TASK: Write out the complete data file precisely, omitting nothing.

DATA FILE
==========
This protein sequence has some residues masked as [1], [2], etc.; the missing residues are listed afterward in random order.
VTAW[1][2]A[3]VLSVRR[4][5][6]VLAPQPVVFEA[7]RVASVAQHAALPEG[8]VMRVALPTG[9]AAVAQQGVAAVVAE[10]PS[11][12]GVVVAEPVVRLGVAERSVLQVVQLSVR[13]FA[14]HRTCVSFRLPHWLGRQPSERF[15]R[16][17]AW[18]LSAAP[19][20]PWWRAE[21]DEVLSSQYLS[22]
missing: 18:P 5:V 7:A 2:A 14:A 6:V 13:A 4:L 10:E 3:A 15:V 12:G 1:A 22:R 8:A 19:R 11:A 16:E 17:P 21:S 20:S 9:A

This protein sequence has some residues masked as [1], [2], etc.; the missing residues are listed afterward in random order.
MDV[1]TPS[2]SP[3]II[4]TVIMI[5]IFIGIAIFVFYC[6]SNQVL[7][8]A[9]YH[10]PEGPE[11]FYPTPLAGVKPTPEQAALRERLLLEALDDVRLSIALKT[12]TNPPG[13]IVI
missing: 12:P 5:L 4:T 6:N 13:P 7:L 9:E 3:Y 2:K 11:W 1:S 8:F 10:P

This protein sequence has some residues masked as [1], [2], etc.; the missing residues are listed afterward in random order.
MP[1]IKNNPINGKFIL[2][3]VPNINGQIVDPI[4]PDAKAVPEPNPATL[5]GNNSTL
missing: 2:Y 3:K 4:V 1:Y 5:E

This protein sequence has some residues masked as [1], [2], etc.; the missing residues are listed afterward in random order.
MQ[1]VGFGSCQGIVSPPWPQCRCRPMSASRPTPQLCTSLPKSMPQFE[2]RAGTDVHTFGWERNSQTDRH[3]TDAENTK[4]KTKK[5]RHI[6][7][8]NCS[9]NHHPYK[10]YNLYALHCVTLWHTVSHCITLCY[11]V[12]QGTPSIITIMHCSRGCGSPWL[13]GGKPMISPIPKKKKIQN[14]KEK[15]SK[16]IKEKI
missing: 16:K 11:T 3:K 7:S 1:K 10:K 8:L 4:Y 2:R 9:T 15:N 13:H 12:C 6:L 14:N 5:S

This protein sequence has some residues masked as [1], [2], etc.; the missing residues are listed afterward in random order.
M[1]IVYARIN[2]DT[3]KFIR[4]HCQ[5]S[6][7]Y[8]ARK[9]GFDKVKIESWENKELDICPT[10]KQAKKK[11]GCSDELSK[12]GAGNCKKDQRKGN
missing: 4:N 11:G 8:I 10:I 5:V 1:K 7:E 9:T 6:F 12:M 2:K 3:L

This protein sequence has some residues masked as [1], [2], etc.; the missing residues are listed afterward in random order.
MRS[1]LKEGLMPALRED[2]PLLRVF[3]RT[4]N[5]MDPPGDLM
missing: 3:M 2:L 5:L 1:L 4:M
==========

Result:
This protein sequence has some residues masked as [1], [2], etc.; the missing residues are listed afterward in random order.
VTAW[1][2]A[3]VLSVRR[4][5][6]VLAPQPVVFEA[7]RVASVAQHAALPEG[8]VMRVALPTG[9]AAVAQQGVAAVVAE[10]PS[11][12]GVVVAEPVVRLGVAERSVLQVVQLSVR[13]FA[14]HRTCVSFRLPHWLGRQPSERF[15]R[16][17]AW[18]LSAAP[19][20]PWWRAE[21]DEVLSSQYLS[22]
missing: 18:P 5:V 7:A 2:A 14:A 6:V 13:A 4:L 10:E 3:A 15:V 12:G 1:A 22:R 8:A 19:R 11:A 16:E 17:P 21:S 20:S 9:A

This protein sequence has some residues masked as [1], [2], etc.; the missing residues are listed afterward in random order.
MDV[1]TPS[2]SP[3]II[4]TVIMI[5]IFIGIAIFVFYC[6]SNQVL[7][8]A[9]YH[10]PEGPE[11]FYPTPLAGVKPTPEQAALRERLLLEALDDVRLSIALKT[12]TNPPG[13]IVI
missing: 12:P 5:L 4:T 6:N 13:P 7:L 9:E 3:Y 2:K 11:W 1:S 8:F 10:P

This protein sequence has some residues masked as [1], [2], etc.; the missing residues are listed afterward in random order.
MP[1]IKNNPINGKFIL[2][3]VPNINGQIVDPI[4]PDAKAVPEPNPATL[5]GNNSTL
missing: 2:Y 3:K 4:V 1:Y 5:E

This protein sequence has some residues masked as [1], [2], etc.; the missing residues are listed afterward in random order.
MQ[1]VGFGSCQGIVSPPWPQCRCRPMSASRPTPQLCTSLPKSMPQFE[2]RAGTDVHTFGWERNSQTDRH[3]TDAENTK[4]KTKK[5]RHI[6][7][8]NCS[9]NHHPYK[10]YNLYALHCVTLWHTVSHCITLCY[11]V[12]QGTPSIITIMHCSRGCGSPWL[13]GGKPMISPIPKKKKIQN[14]KEK[15]SK[16]IKEKI
missing: 16:K 11:T 3:K 7:S 1:K 10:K 8:L 4:Y 2:R 9:T 15:N 13:H 12:C 6:L 14:N 5:S

This protein sequence has some residues masked as [1], [2], etc.; the missing residues are listed afterward in random order.
M[1]IVYARIN[2]DT[3]KFIR[4]HCQ[5]S[6][7]Y[8]ARK[9]GFDKVKIESWENKELDICPT[10]KQAKKK[11]GCSDELSK[12]GAGNCKKDQRKGN
missing: 4:N 11:G 8:I 10:I 5:V 1:K 7:E 9:T 6:F 12:M 2:K 3:L

This protein sequence has some residues masked as [1], [2], etc.; the missing residues are listed afterward in random order.
MRS[1]LKEGLMPALRED[2]PLLRVF[3]RT[4]N[5]MDPPGDLM
missing: 3:M 2:L 5:L 1:L 4:M